There are many reasons we may end up with scratches on our bike. Maybe you have some small light hazing because you've been riding through the woods on your MTB, or a deep scratch caused by an overzealous baggage handler; the solution to minimising (or removing) is the same.
A scratch is typically a line through the top (clear coat) layer. Even though it's a clear layer, and the scratch hasn't penetrated to the coloured paint, the sharp edges of the scratch and the recess causes light to reflect differently, making it unsightly.
Using a lightly abrasive compound (such as Mayo Jaune
) will remove a small amount of the top clear coat layer. If the scratch is shallow, it will remove it completely. If the scratch is deep, it will minimise its appearance by reducing the depth and rounding off the edges.
For a particularly deep scratch, you can repeat the process to remove gradually more clear coat. On a modern bike there will be enough material to ensure you do not break through to the colour, however on much older bikes, it's worth taking care. Scratch removal is still possible, but there may not be as much clear coat present. If your work cloth starts turning the colour of your frame; stop!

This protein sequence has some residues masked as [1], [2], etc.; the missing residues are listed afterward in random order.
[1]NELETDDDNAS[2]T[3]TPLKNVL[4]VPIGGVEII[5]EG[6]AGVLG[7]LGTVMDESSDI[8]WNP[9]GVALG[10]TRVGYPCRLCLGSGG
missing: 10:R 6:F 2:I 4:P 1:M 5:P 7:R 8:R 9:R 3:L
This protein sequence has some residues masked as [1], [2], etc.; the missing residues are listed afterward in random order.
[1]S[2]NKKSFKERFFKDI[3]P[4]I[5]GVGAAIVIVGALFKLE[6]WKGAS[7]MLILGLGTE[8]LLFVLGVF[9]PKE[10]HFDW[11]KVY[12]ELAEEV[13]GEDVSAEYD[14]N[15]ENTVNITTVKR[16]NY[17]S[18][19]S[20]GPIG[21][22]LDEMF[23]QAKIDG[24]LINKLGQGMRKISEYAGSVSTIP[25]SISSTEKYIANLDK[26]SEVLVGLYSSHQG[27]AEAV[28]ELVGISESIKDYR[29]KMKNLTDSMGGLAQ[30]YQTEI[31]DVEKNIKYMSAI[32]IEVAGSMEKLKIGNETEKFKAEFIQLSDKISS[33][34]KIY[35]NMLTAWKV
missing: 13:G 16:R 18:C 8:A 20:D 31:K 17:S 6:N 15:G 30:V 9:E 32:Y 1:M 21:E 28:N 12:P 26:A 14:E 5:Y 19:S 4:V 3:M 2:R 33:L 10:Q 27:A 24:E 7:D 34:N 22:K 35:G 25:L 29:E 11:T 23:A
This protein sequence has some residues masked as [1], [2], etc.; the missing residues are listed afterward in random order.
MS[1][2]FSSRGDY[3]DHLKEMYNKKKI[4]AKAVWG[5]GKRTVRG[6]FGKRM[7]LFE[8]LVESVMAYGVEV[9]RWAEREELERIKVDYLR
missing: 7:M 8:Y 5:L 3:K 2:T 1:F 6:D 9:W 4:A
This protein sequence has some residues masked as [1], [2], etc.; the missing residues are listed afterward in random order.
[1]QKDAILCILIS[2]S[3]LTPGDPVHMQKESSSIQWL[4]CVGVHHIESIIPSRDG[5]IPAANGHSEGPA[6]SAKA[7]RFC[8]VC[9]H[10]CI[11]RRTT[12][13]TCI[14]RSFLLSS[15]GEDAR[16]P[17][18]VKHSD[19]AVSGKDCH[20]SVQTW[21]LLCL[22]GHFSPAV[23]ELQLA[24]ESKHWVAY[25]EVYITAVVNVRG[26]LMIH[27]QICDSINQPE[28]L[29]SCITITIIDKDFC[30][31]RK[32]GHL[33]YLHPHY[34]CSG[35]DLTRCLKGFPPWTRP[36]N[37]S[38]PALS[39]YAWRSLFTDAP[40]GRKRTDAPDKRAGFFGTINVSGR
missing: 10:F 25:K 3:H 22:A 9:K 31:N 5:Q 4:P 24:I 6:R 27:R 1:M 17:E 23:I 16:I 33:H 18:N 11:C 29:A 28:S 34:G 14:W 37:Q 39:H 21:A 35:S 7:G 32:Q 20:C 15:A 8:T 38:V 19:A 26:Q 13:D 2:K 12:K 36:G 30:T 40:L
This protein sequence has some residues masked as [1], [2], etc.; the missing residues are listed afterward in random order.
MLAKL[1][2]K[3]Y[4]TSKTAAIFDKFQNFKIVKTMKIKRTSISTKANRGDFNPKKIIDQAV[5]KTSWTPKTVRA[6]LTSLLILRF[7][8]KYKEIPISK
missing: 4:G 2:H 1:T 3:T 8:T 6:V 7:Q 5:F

The process of removing, or minimising, the scratch is the same whether you have a lacquered, or unlacquered, frame. If your frame has no clear coat (lacquer), then your work cloth will become the colour of your frame. On unlacquered frames, that's ok.
You should not use this method of removing scratches on frames with a matt finish (such as unlacquered carbon, or matt paint) as it will make that small area very shiny! For more information on maintaining matt frames, see our guide here
Once you've used a polish such as Mayo Jaune, it's good practice to then protect the frame afterwards with a hybrid wax, - like our "Crisp Frame
" - or a nano protectant like "Enduro
As always, if you have any questions we'd love to hear from you. Please do contact us